April/May Farmers Newsletter
Well we tried…
He said he was retiring…
We have even had a retirement meal at the Bear…
James has been itching to tidy up his desk…
But it probably won’t come as a huge surprise to you all to learn that Ed has decided to keep working on a (more!) part-time basis for the next couple of years! So after April he will be working the odd morning, so you may still find him in surgery or appearing on the occasional farm call.
Anyone got a spare walking stick???
We have been informed by MSD animal health the producers of Huskvac that there will be a significant delay in the supply of vaccine this year.
They are saying that supplies will resume at the beginning of April, which may of course be after turnout (assuming it stops raining…).
Even when supplies resume, it is likely there will be an overwhelming demand for the vaccine and supplies may well be very intermittent, and even if a first dose is received there is no guarantee the second dose will be supplied! It may well be therefore for this year that you have to consider treating for lungworm using a suitable preparation, rather than vaccinating.
If you would like to discuss this, please ring and speak to Peter or myself.
Lambing time is upon us! Just a quick reminder that it is much more economical for you, if you do happen to have a difficult lambing, to bring the ewe into the surgery (for example in the back of Land Rover).
Not only will it mean that the lambing will be much cheaper, with no visit charge, but also it is also much easier on our poor old backs to lamb a ewe in a trailer or Land Rover!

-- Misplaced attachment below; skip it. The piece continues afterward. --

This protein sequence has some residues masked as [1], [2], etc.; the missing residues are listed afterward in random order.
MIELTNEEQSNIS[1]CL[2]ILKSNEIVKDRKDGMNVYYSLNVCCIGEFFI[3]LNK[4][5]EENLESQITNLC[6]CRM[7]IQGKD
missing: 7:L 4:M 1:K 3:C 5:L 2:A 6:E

Please remember to ring in to the surgery before bringing the ewe in!
DEFRA enhanced managements of persistant TB herds
DEFRA have decided to take a new approach to herds that have a persistent TB problem. The following is from their website:
Herds suffering long-term bTB breakdowns will in future be considered for a more tailored and hands-on management approach by AHVLA, in partnership with farmers’ private vets, as a standard business as usual activity in England and Wales. This follows feedback from stakeholders and recognition that a more proactive approach was necessary.
From 3 February 2014, herd breakdowns lasting more than 18 months will be subject to enhanced case management procedures aimed at helping herd owners to regain their Officially TB Free (OTF) status as quickly as possible and reducing the risk of future breakdowns. Measures may include additional investigative work to identify factors contributing to persistence of infection followed by targeted interventions to address the issues identified.
Trained AHVLA veterinary officers will be assigned to each case and will consider the following issues and additional measures in determining an appropriate enhanced management approach:
Internal movement controls within fragmented holdings and the separation of different management groups
Test interpretation and testing patterns
Quality of testing
Use of gamma interferon and other ancillary tests
Increased removal of Direct Contacts, partial or whole-herd slaughter.
We await with baited breath…!!
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